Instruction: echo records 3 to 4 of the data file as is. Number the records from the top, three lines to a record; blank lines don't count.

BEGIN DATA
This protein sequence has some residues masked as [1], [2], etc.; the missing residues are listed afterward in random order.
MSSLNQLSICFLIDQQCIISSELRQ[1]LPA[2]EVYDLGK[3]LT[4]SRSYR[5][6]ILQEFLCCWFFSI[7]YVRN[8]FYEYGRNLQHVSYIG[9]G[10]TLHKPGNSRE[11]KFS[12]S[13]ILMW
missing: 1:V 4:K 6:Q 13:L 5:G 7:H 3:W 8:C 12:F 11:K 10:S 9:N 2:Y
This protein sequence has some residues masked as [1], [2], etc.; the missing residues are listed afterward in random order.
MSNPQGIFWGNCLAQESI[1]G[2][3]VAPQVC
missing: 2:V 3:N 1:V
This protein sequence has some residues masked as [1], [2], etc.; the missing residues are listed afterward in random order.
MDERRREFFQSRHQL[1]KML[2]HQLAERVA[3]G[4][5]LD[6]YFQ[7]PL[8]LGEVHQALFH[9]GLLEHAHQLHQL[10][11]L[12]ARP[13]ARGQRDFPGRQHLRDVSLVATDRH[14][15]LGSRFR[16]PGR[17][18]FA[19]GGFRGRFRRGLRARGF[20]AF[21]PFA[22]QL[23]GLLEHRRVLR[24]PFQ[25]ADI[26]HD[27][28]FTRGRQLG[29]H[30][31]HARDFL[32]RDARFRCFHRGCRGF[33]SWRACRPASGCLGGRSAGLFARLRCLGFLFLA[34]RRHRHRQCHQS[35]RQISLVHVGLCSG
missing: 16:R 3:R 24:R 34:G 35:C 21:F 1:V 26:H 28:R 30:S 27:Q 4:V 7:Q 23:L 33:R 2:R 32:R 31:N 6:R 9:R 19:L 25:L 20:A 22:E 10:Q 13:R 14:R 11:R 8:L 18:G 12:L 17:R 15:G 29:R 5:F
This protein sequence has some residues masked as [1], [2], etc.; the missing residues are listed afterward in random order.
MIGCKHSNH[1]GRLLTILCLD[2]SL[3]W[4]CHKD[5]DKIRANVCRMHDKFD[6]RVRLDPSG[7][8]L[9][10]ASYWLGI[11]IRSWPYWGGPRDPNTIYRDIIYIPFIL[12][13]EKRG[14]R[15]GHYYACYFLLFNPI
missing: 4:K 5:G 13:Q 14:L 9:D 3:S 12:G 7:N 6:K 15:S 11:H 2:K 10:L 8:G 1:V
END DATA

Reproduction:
This protein sequence has some residues masked as [1], [2], etc.; the missing residues are listed afterward in random order.
MDERRREFFQSRHQL[1]KML[2]HQLAERVA[3]G[4][5]LD[6]YFQ[7]PL[8]LGEVHQALFH[9]GLLEHAHQLHQL[10][11]L[12]ARP[13]ARGQRDFPGRQHLRDVSLVATDRH[14][15]LGSRFR[16]PGR[17][18]FA[19]GGFRGRFRRGLRARGF[20]AF[21]PFA[22]QL[23]GLLEHRRVLR[24]PFQ[25]ADI[26]HD[27][28]FTRGRQLG[29]H[30][31]HARDFL[32]RDARFRCFHRGCRGF[33]SWRACRPASGCLGGRSAGLFARLRCLGFLFLA[34]RRHRHRQCHQS[35]RQISLVHVGLCSG
missing: 16:R 3:R 24:R 34:G 35:C 21:F 1:V 26:H 28:R 30:S 27:Q 4:V 7:Q 23:L 33:R 2:R 32:R 31:N 6:R 9:R 19:L 25:L 20:A 22:E 10:Q 13:R 14:R 11:R 8:L 18:G 12:L 17:R 15:G 29:R 5:F
This protein sequence has some residues masked as [1], [2], etc.; the missing residues are listed afterward in random order.
MIGCKHSNH[1]GRLLTILCLD[2]SL[3]W[4]CHKD[5]DKIRANVCRMHDKFD[6]RVRLDPSG[7][8]L[9][10]ASYWLGI[11]IRSWPYWGGPRDPNTIYRDIIYIPFIL[12][13]EKRG[14]R[15]GHYYACYFLLFNPI
missing: 4:K 5:G 13:Q 14:L 9:D 3:S 12:G 7:N 6:K 15:S 11:H 2:K 10:L 8:G 1:V